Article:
What We're Reading

A roundup of coverage on historic lawsuit against oil companies for coastal damage

The lawsuit… alleges that the companies violated their permits when they did not “maintain and restore” the wetlands involved, and that their projects violated the federal River and Harbors Act of 1899 by reducing the effectiveness of federal levees.

But the heart of the case rests on a centuries-old legal principle called “servitude of drainage.” That doctrine stipulates that someone is liable for damages if he does something to increase the flow of water on another’s property.

Environmental reporter Bob Marshall’s story includes maps showing oil and gas well expansion in Southeast Louisiana, as well as coastal loss projections. Click the above link to Marshall’s live blog coverage of the news conference regarding the lawsuit. The story has already received widespread coverage in a number of outlets, including:

A successful suit could require corporations, including major oil producers, to pay the cost of restoring Louisiana’s wetlands and potentially bear some of the cost of maintaining the post-Hurricane Katrina flood protection system that the authority oversees.

[Southeast Louisiana Flood Protection Authority-East Commissioner John] Barry said he’s briefed a number of officials on the suit, including members of the state’s congressional delegation and Garret Graves, head of the state’s Coastal Protection and Restoration Authority.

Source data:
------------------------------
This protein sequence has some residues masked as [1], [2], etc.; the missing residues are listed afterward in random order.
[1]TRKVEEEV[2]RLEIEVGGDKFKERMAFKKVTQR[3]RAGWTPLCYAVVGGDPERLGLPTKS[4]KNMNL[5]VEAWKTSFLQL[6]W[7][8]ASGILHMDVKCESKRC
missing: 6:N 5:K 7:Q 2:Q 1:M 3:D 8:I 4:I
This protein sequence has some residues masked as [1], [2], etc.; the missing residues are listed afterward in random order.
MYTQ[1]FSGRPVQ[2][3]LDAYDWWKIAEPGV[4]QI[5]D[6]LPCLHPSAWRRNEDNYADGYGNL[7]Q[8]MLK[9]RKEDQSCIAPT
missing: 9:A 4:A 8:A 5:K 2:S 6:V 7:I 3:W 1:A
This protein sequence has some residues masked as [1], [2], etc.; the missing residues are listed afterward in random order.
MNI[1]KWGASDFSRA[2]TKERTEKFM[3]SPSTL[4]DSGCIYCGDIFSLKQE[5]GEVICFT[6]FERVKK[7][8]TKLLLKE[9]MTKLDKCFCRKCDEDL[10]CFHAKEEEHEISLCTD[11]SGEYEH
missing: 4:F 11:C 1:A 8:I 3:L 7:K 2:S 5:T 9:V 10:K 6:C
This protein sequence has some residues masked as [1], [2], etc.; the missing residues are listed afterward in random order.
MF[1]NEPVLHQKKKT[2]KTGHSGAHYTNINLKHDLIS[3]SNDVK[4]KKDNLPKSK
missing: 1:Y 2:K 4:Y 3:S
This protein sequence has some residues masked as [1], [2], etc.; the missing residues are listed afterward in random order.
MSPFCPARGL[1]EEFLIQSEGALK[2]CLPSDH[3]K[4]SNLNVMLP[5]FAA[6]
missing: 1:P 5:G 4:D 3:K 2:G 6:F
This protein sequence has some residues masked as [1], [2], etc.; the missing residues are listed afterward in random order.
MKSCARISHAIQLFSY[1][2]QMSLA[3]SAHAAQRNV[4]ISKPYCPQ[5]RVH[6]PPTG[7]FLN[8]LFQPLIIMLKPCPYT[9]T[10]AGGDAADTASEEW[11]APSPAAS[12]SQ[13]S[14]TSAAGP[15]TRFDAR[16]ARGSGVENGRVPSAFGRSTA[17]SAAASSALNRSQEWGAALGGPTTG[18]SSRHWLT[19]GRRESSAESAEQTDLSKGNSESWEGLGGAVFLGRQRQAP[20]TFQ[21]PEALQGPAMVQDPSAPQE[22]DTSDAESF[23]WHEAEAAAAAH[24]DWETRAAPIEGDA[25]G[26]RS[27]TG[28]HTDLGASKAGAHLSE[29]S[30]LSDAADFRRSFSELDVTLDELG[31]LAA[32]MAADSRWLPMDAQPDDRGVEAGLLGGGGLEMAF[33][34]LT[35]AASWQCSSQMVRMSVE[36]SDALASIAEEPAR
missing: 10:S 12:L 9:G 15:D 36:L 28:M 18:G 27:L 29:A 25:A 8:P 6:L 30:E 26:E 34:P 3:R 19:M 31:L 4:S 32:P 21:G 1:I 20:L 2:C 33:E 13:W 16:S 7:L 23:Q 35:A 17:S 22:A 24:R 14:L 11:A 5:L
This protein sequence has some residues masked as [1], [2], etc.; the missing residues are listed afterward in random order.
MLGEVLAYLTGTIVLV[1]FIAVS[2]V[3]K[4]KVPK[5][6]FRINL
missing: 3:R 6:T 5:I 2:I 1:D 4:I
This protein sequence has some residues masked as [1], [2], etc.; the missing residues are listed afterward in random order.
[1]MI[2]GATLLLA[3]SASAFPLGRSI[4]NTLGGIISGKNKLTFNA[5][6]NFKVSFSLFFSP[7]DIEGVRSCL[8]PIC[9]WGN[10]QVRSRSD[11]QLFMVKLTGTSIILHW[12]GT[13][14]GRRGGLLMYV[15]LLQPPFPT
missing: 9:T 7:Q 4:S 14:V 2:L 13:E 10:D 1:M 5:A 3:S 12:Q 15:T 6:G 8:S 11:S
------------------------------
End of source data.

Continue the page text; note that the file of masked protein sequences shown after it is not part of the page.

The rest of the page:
“We have not read the lawsuit so cannot speak to the merits of the action,” said Garret Graves, adviser to Gov. Bobby Jindal on coastal issues and chairman of the state Coastal Protection and Restoration Authority, in a statement released late Tuesday.

But the statement didn’t seem to agree with the authority’s strategy to take the oil and gas industry to court.

“The best way to direct oil and gas company revenues into our coast is through revenue sharing from offshore energy production,” Graves said.

If the suit is even moderately successful in the early procedural stages, the list of plaintiffs … could grow substantially. Lead plaintiff’s counsel Glad Jones, who has successfully brought environmental lawsuits against Big Oil and others in the past, told Gambit that the suit has the potential to be bigger than the ongoing BP litigation.

“What remains of these coastal lands is so seriously diseased that if nothing is done, it will slip into the Gulf of Mexico by the end of this century, if not sooner,” the filing stated.

A spokeswoman for BP said that the company would have no comment. A spokesman for Exxon Mobil said the company had no comment at this time.

Sens. Mary Landrieu (D-La.) and Lisa Murkowski (R-Alaska) are not pleased — at all — with Interior Department criticism of their legislation to share federal royalties from offshore oil production with coastal states.

Landrieu, at a Senate hearing Tuesday, invoked the 1,400 killed in her state from 2005’s Hurricanes Katrina and Rita, calling Interior’s position “tragic” and “seemingly heartless.”

[Senator] said they’ve hired 100 full-time employees and 100 part-time employees. “The part-time employees all receive full benefits,” said Senator, a reason she said she’s proud to work for the organization. Senator said Costco is not here to compete with small business, but rather to serve them.”

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About Mark Moseley

Mark Moseley blogs at Your Right Hand Thief. Until mid 2014, Mark Moseley was The Lens' opinion writer, engagement specialist and coordinator for the Charter Schools Reporting Corps. After Katrina and the Federal Flood he helped create the Rising Tide conference, which grew into an annual social media event dedicated to the future of New Orleans.